Since I first began homeschooling I have had preschoolers in the home. You have to plan for your preschoolers just like you do your "school-aged" children, sometimes even more. Preschoolers can not be expected to entertain themselves, watch TV all day, or stay out of the way and be quiet.
Actually I love preschool! I enjoy planning for my preschoolers, and I enjoy doing preschool activities with them.
Always spend time with your preschooler first. Our day begins with chores, breakfast, and the Bible lesson. The very next thing is preschool time. The older children begin their schoolwork independently while I spend about 30 minutes with the preschooler. During this time the activities vary depending on the age of the preschooler. Until they are four, I typically use this time for playing simple games, reading books, playing with play-doh, playing with toys, or teaching them how to play with the activities that I keep in boxes in my schoolroom closet ("educational things"). At age four, I shift my preschool time to more direct instruction. I teach an alphabet letter a week--its sound and how to recognize and/or write it. We do art projects that correspond with each letter, for example, glue feathers on the letter f. I use Get Ready For the Code workbooks as well as a few other preschool workbooks. This year I bought two workbooks from Building Thinking Skills and one from Sam's. We do a couple of pages at a time. Girls seem to enjoy this more than boys, so I adjust my expectations accordingly. Leah will probably want to do the whole workbook in one sitting! So my 30 minutes of preschool time with Leah this year will look something like this:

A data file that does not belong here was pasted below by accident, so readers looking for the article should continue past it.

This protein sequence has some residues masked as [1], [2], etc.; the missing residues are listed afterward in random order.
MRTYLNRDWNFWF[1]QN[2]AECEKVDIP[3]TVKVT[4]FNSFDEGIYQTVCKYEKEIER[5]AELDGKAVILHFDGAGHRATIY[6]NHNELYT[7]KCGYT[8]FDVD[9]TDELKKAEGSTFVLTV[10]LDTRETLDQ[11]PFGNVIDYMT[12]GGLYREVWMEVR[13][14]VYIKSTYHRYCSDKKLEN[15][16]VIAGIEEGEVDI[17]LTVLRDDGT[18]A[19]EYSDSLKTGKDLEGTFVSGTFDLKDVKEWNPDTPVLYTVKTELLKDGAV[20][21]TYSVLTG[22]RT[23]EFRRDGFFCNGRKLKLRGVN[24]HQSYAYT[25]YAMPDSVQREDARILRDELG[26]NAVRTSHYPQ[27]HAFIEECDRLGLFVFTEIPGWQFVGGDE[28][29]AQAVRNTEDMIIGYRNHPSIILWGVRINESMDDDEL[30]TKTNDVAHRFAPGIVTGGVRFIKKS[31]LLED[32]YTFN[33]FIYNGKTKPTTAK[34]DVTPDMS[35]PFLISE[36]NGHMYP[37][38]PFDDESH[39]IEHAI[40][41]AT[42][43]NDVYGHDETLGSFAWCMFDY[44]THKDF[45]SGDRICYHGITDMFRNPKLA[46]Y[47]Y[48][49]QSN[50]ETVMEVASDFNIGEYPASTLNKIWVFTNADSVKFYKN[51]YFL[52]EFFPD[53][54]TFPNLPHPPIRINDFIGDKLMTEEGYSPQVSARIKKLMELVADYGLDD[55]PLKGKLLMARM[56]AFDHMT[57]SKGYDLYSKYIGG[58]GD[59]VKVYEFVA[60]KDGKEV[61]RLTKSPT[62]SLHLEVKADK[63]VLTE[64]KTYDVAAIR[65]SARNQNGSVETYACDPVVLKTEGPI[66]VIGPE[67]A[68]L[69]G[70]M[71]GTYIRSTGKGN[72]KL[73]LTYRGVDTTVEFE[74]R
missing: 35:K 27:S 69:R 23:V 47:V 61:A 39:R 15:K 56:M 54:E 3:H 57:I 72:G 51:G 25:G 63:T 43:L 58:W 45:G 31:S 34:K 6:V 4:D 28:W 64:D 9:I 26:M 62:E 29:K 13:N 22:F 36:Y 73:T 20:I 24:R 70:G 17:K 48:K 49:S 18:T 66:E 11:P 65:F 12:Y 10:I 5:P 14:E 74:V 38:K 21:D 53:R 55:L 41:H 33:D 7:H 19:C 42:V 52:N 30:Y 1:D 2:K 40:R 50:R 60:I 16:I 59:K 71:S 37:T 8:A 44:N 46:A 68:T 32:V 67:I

2. count the days of school (big celebration on day 100!)
3. Get Ready For the Code pages
4. a couple of other workbook pages (alternate the books)
5. art project or other activity (games, puzzles, teaching our phone #, etc.) I have these activities listed in my notebook.
Then after our preschool time together, the preschooler plays with educational activities alone or with a sibling until lunchtime. I have a list of 40-50 items that I rotate, using 2-4 things a day. Some of these activities are contained in a box, some of them have to be set up beforehand (like a water dropper activity).
Be warned--older children love preschool! They will beg you to do the games and activities with the preschooler! My three older children take turns playing with the preschoolers 30 minutes at a time while I work with another older child. We play "pass the baby (or toddler or preschooler!)" until all of our schoolwork is done--or until lunch. After lunch when your preschoolers nap or rest you can finish working with the older children if you need to.